Here we read of four different abominations the people were committing, which can all be summarized as idol worship. In verse 4, we see that they had placed an idol in the temple porch. Verse 10 tells us that they were worshipping beasts everywhere. Ezekiel had to dig through the wall to see this whole thing, just like we often have to work on our spiritual life in order to understand just how horrible it is to blaspheme God. In verse 14 we see that women were crying in the north gate. Calvin thinks “Tammuz” here refers to the Egyptian god Osiris. He continues that Osiris was yearly wept for by the Egyptians and that his worship included women exposing themselves to his idol. Finally, Ezekiel sees men turning their backs on the temple and worshipping the sun in verse 16. These horrible abominations provoked God to jealousy (v. 3), like a husband who has been cheated on by his wife.
Sing or pray Psalter #340.
March 27- Read Ezekiel 9
In Psalm 73:3, Asaph says, “For I was envious at the foolish, when I saw the prosperity of the wicked.” He almost lost faith in his affliction, because he looked at the wicked, and they seemed to have easy and prosperous lives. However, Asaph is made to see that, although things can appear that way at times, God is ripening them for their final judgment and preparing his people for heaven.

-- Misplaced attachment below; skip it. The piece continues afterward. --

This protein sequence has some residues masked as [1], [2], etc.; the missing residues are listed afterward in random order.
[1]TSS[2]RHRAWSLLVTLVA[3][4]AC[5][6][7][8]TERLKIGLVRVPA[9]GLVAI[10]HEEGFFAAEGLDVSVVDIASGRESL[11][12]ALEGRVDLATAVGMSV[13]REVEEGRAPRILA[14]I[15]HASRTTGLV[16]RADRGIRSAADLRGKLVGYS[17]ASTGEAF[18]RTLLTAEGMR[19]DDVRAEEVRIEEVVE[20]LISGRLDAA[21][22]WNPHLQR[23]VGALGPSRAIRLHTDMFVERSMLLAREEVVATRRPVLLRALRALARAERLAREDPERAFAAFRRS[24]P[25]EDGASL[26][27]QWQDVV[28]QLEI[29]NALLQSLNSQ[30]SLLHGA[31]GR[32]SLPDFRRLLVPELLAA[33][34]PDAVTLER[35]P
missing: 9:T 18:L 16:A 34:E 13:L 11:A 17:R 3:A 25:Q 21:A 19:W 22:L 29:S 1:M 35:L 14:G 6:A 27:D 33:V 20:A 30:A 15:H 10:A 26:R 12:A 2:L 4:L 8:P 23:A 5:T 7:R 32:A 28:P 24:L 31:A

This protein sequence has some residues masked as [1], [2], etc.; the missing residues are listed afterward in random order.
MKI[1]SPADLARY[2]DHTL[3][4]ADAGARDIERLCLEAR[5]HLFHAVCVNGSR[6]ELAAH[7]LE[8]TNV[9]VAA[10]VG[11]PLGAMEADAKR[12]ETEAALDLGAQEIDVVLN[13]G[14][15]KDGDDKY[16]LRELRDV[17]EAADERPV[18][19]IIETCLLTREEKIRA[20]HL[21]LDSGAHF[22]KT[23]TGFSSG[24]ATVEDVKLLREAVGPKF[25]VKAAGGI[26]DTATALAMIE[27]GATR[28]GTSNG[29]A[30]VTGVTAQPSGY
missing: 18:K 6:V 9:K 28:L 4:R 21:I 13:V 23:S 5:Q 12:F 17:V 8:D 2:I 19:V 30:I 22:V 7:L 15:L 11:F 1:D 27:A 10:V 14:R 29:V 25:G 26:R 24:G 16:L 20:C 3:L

In Ezekiel 9:6, God commands all the idolaters in Judah be slain, but he says all the faithful with the mark on their forehead will be spared. Matthew Henry thinks this means quite literally that the lives of all God’s people were spared when the Chaldeans took over, but Calvin takes a different approach. He says this simply means that, although the righteous suffered physically along with the wicked, God preserved and cared for his people through it all, a teaching which harmonizes with passages like Psalm 73. Although it often looks like the righteous actually suffer even more than the wicked, all the earthly things they have and abuse only make their condemnation all the greater, while God uses trials to strengthen the faith of his people.